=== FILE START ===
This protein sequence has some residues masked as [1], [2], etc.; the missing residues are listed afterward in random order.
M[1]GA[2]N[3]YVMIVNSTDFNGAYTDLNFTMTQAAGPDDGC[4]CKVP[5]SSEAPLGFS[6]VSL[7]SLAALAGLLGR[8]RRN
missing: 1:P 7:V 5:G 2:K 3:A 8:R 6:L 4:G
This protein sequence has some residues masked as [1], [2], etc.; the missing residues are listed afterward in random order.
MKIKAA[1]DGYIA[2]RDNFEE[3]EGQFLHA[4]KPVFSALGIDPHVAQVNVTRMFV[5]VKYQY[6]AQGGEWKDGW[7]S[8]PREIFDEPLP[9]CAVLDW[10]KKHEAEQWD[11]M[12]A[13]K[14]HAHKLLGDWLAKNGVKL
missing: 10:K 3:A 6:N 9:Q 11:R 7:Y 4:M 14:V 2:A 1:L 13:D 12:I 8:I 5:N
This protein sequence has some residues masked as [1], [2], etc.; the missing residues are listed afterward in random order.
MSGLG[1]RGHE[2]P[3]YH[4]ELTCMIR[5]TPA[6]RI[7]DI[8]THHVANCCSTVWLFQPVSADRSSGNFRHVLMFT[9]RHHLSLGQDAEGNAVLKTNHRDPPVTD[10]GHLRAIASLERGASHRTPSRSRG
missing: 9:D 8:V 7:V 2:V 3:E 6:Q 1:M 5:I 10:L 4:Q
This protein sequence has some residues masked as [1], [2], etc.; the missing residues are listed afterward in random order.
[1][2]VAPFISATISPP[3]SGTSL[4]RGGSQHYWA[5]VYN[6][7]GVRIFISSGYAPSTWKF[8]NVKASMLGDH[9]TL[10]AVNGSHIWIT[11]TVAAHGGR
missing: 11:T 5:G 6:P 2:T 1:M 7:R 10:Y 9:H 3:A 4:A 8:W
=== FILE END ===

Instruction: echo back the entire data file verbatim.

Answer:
This protein sequence has some residues masked as [1], [2], etc.; the missing residues are listed afterward in random order.
M[1]GA[2]N[3]YVMIVNSTDFNGAYTDLNFTMTQAAGPDDGC[4]CKVP[5]SSEAPLGFS[6]VSL[7]SLAALAGLLGR[8]RRN
missing: 1:P 7:V 5:G 2:K 3:A 8:R 6:L 4:G
This protein sequence has some residues masked as [1], [2], etc.; the missing residues are listed afterward in random order.
MKIKAA[1]DGYIA[2]RDNFEE[3]EGQFLHA[4]KPVFSALGIDPHVAQVNVTRMFV[5]VKYQY[6]AQGGEWKDGW[7]S[8]PREIFDEPLP[9]CAVLDW[10]KKHEAEQWD[11]M[12]A[13]K[14]HAHKLLGDWLAKNGVKL
missing: 10:K 3:A 6:N 9:Q 11:R 7:Y 4:M 14:V 2:A 1:L 13:D 12:I 8:I 5:N
This protein sequence has some residues masked as [1], [2], etc.; the missing residues are listed afterward in random order.
MSGLG[1]RGHE[2]P[3]YH[4]ELTCMIR[5]TPA[6]RI[7]DI[8]THHVANCCSTVWLFQPVSADRSSGNFRHVLMFT[9]RHHLSLGQDAEGNAVLKTNHRDPPVTD[10]GHLRAIASLERGASHRTPSRSRG
missing: 9:D 8:V 7:V 2:V 3:E 6:Q 1:M 5:I 10:L 4:Q
This protein sequence has some residues masked as [1], [2], etc.; the missing residues are listed afterward in random order.
[1][2]VAPFISATISPP[3]SGTSL[4]RGGSQHYWA[5]VYN[6][7]GVRIFISSGYAPSTWKF[8]NVKASMLGDH[9]TL[10]AVNGSHIWIT[11]TVAAHGGR
missing: 11:T 5:G 6:P 2:T 1:M 7:R 10:Y 9:H 3:A 4:A 8:W